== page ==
Silk and Steel
Ahoi! We’ve reached part 2 of the book, which is called Stone The Crows so to celebrate here’s another bit of quote-ish-ness and some fabulous artwork by Tithi Luadthong 🙂
Duke Bastion Vandellin paced his hall with slow, pensive steps, drinking in the portraits installed along its length as he passed each Grand Duke who had gone before him. It was not a hereditary line. He could take no comfort in the familiarity of blood lineage which had placed him here. No. The only thing he had in common with these other men and women was the strength to stand up and claim, above all other pretenders, the right and the might to rule.
It was disconcerting. In the past week skyships had docked from Lyccandrus and Pav’shma that were not the usual trading vessels – though they had the right credentials, the Duke’s spies at the sky-dock had been certain enough that something was amiss to alert him to the fact.
The Vesperai Host were getting bolder too he noted; no longer on the back foot they seemed to have gained some new sense of unity and confidence as the latest assaults against their numbers had been thwarted. Some new form of protection? He guessed. Or some new ally? Was this why the church leaders hurried to his door this morning?
He paced on slowly, not caring to quicken his steps and bring himself before those vistors more hastily than he had to. Fears plagued his every consideration. Only yesterday he had been hard-pressed by demands to put a stop to the spate of jewel robberies that were sweeping through The Groves. And it wasn’t just the upper classes who were pressuring him to take action. The general workforce of the city was restless; union heads were whipping the factory workers and dock workers alike into a frenzy over unfair pay and working conditions and many of the guilds saw opportunity in supporting the rising rebellion.
The guilds had too much power. He had always said as much. Had thought, when he first came to rule, that he would chisel and chip away at their strongholds and erode the grips they had over various parts of the city and its economy. But he had been naive to the network of connections each Bharro had built up; threads which ran right through to the city council and even, he suspected, some of his own advisers and administrators.
Sweat began to bead upon his brow. There had been whispers of late. Some of his enemies – men and women who publicly declared their allegiance to him, but whom his spies informed him were known to be disloyal – had been seen meeting together. New alliances were being formed and with whom? That was the question. The attack he feared seemed to be poised to come from both without and within. He felt pinched. Assailed from all sides.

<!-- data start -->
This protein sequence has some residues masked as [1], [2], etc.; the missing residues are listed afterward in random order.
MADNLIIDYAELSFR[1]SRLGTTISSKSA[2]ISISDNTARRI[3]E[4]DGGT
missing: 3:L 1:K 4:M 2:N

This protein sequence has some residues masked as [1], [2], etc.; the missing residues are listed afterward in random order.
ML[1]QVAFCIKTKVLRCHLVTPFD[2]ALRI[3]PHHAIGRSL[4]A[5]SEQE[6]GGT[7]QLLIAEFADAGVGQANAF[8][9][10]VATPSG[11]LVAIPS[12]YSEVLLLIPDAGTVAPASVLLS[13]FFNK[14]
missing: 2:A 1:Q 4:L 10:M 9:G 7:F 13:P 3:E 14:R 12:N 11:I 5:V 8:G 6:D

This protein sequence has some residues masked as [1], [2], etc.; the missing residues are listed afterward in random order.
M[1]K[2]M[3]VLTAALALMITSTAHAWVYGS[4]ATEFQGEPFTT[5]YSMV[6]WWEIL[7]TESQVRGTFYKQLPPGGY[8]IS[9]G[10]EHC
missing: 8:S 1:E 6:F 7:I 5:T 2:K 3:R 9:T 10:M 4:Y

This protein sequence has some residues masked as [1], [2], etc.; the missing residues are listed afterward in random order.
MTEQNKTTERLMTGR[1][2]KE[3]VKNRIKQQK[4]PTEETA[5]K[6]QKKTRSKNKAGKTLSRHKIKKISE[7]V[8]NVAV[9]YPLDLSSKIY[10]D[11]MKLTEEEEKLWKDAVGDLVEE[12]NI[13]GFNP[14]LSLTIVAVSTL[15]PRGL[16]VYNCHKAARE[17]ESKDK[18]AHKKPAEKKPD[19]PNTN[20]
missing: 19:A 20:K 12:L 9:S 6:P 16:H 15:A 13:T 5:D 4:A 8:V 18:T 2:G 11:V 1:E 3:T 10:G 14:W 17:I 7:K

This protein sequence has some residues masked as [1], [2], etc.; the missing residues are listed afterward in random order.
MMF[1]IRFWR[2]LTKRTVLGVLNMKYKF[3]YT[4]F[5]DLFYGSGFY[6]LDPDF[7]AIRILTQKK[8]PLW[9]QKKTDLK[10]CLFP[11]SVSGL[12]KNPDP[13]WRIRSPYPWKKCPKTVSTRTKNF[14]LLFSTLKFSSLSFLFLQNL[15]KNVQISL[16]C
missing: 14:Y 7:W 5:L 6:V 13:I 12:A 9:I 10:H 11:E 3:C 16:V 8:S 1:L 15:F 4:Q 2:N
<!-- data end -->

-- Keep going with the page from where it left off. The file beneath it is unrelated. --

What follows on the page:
Vandellin paused before his own portrait at the end of the hall and took a deep and steadying breath. The young man who looked back at him from the frame, dressed in his Hunter uniform with his medals bright and plentiful against his scarlet shirt, was not so different from the reflection he saw in the mirror each day. He laughed at that; it meant nothing of course in a city caught fast between heaven and hell, where no one was ever born, no one ever died and nobody aged so much as a day. He had thought to leave his mark upon the city he had served all his working life, but a few short years in office and it seemed he was not going to get that chance.
He looked to the door then, beyond which the church leaders were waiting to give him their news. Were they also against him? He wondered. He shook his head. Paranoia was eating at him, he no longer knew who he could trust and he had the sudden overwhelming urge to be back in the company of his friends; the people he had grown up with, studied with, drunk with, sailed the skies with… he had been isolating himself from them the last few months, not meaning to of course, but the pressures that were growing around him seemed to demand more and more of his time. That had to change he told himself as he finally reached towards the door handle and prepared to face the music. If he truly was about to come under attack, then he needed to surround himself quickly with people who genuinely cared about him, the people who had helped him stake his claim here in the first place, the only people in all the world who he felt he could trust.